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When is gauge pressure absolute pressure?

  1. Oct 4, 2016 #1
    1. The problem statement, all variables and given/known data

    Hi Physics gurus, this question was in my Chem Eng exam, and I can't agree with my lecturer's answer. He makes a LOT of mistakes, so it's hard to know when he's being clever or reallllly dumb.

    The question I have issue with is: "Is the pressure a manometric or an absolute pressure?"

    upload_2016-10-5_3-18-14.png


    [Notes: 1.The tank is described as 'closed'. 2. Mentally remove the 8cm column, that relates to another part of the question where water has collected inside the gauge and causes an error]

    I have answered that it is absolute, since the space above the manometric scale contains a vacuum. That means that the atmosphere is not impinging on the system in any way so is irrelevant to the gauge. His answer is "There is not atmospheric pressure coming in so the pressure is manometric" (a direct quote).

    2. Relevant equations

    I queried the solution by email and he responded with the classic equation:

    Pabs=Pgauge+Patm

    and since we have not applied this formula and added (or his word, 'accounted') atmospheric pressure to the gauge reading then it is gauge pressure only.

    I agree this applies in some cases (specifically where atmospheric pressure is acting on the system), but I believe a more general equation would be:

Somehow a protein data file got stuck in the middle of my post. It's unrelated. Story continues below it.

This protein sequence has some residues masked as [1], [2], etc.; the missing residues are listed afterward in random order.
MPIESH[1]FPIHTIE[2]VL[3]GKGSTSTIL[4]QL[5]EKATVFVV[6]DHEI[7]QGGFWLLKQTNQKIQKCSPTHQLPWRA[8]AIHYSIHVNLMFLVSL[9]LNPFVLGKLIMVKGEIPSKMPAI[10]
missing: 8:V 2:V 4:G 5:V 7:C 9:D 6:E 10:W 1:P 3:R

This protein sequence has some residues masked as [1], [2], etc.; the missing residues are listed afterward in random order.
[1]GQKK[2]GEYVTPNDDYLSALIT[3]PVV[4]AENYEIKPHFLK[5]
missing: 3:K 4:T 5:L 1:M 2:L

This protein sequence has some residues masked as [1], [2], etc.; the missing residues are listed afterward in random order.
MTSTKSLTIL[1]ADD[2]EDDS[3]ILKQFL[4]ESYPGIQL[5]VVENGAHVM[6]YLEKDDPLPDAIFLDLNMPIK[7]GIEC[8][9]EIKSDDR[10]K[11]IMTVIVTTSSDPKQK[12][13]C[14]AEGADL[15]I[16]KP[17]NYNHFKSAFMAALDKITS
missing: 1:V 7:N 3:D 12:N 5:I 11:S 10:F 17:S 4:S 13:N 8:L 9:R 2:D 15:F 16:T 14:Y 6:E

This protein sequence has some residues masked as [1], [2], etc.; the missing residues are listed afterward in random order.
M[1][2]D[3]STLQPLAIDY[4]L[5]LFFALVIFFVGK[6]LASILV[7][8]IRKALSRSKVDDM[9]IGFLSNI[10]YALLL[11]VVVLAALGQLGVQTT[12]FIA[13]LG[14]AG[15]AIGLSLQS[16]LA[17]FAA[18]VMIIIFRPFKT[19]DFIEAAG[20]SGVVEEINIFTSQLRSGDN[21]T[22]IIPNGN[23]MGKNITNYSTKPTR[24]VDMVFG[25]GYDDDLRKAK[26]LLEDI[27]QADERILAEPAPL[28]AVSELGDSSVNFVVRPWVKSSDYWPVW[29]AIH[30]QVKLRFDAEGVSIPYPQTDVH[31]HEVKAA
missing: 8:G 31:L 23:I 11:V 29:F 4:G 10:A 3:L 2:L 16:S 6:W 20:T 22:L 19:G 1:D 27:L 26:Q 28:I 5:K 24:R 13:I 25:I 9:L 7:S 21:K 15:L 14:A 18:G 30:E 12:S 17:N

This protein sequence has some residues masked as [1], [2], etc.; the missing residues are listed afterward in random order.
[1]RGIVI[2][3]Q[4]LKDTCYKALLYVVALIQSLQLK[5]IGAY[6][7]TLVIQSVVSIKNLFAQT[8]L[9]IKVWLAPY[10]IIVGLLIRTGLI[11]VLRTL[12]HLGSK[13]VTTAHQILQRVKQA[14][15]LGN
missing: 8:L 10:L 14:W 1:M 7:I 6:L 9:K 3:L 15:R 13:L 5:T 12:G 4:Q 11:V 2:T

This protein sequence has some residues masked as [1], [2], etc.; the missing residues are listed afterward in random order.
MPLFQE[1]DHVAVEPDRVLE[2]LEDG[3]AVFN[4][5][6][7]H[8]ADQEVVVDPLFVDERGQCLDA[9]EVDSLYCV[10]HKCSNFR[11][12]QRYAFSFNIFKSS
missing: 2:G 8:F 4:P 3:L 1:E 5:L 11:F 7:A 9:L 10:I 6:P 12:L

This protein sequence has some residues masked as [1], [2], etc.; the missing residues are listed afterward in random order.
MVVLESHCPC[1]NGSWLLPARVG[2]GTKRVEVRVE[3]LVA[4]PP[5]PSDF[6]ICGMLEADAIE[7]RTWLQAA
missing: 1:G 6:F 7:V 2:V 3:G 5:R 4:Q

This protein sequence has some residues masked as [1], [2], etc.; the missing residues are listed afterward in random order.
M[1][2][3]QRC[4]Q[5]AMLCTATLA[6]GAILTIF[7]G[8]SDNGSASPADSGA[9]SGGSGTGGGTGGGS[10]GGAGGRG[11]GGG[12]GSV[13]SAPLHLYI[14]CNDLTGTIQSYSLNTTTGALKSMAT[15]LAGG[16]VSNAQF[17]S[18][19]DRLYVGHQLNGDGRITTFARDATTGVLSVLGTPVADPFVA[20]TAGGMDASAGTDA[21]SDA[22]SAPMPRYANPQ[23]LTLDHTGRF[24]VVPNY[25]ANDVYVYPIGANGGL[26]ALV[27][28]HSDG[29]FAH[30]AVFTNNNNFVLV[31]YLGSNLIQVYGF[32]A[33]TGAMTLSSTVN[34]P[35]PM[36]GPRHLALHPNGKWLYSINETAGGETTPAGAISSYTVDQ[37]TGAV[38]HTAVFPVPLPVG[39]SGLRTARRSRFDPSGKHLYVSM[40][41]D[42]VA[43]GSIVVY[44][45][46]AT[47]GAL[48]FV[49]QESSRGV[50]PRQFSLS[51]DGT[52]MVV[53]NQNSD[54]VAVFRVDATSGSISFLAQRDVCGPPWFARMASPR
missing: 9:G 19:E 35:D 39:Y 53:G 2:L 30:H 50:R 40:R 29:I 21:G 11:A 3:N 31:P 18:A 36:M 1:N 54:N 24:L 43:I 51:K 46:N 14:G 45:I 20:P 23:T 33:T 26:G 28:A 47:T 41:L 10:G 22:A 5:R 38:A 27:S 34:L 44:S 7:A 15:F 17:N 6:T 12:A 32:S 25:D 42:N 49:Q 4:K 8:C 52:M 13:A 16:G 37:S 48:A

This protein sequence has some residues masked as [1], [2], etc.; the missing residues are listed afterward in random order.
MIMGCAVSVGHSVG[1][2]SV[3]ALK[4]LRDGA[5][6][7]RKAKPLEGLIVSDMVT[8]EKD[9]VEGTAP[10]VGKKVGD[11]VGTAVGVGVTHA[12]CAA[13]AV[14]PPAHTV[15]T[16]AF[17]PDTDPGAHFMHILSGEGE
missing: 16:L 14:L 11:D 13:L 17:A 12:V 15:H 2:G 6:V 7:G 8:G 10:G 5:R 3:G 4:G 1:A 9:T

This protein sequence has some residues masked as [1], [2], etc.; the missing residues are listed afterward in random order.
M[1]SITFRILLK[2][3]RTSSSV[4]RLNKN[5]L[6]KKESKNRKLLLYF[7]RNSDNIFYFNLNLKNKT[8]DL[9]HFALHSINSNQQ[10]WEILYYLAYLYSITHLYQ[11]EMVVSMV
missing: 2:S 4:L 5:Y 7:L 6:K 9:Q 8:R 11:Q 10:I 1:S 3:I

Pabs=Pgauge+P1

    where P1 is the pressure acting on the right-hand column. And since there is a vacuum above this column, then

    P1=0 and

    Pabs=Pgauge

    Could we not place this system in a bell jar or a hyprebaric chamber and obtain an unchanged manometer reading?


    3. The attempt at a solution

    This appears to be a pretty definitive measure of absolute pressure. The only way the gauge can read zero (again assuming the 8cm column of water were not present) is if the vessel contains a vacuum. Not a practical system I know, but given the question as asked that is my interpretation.

    Am I missing something fundamental? Or is there some subtle difference between the terms 'manometric pressure' and 'gauge pressure'? Or has my lecturer just misunderstood an utterly basic concept in his field of expertise?
     

    Attached Files:

  2. jcsd
  3. Oct 4, 2016 #2
    I agree with you. The manometer is not measuring gauge pressure. It is reading absolute pressure. So, unless the system is sitting in a vacuum chamber and the right hand leg of the manometer is open at the top, the pressure being measured is absolute. Of course, in this latter situation, if the surrounding atmosphere is vacuum, the absolute pressure and gauge pressure are the same.

    Is this just an argument about terminology, or does this affect a grade on homework or a test?
     
  4. Oct 4, 2016 #3
    Thanks. Yes, it is an exam question so although it is worth few marks I feel it is important to straighten out.

    I suffered in this exam because I (almost) completed all three questions, then the lecturer realised the exam was too hard, so he decided to excise Q3 to be 'fair'... but unfortunately I cut this question short in order to give time to Q3 and lost marks on this one as a result.

    Not impressed! But with final exam coming up, I am not inclined to pursue it further until after semester ends.
     
  5. Oct 4, 2016 #4
    I hear ya Bro.
     
  6. Oct 23, 2016 #5
    Follow-up: I chased the lecturer up again about this and another issue and he now 'agrees' with me. Thankfully my mark has improved from 55 to 75%. Pity about the other students affected..
     
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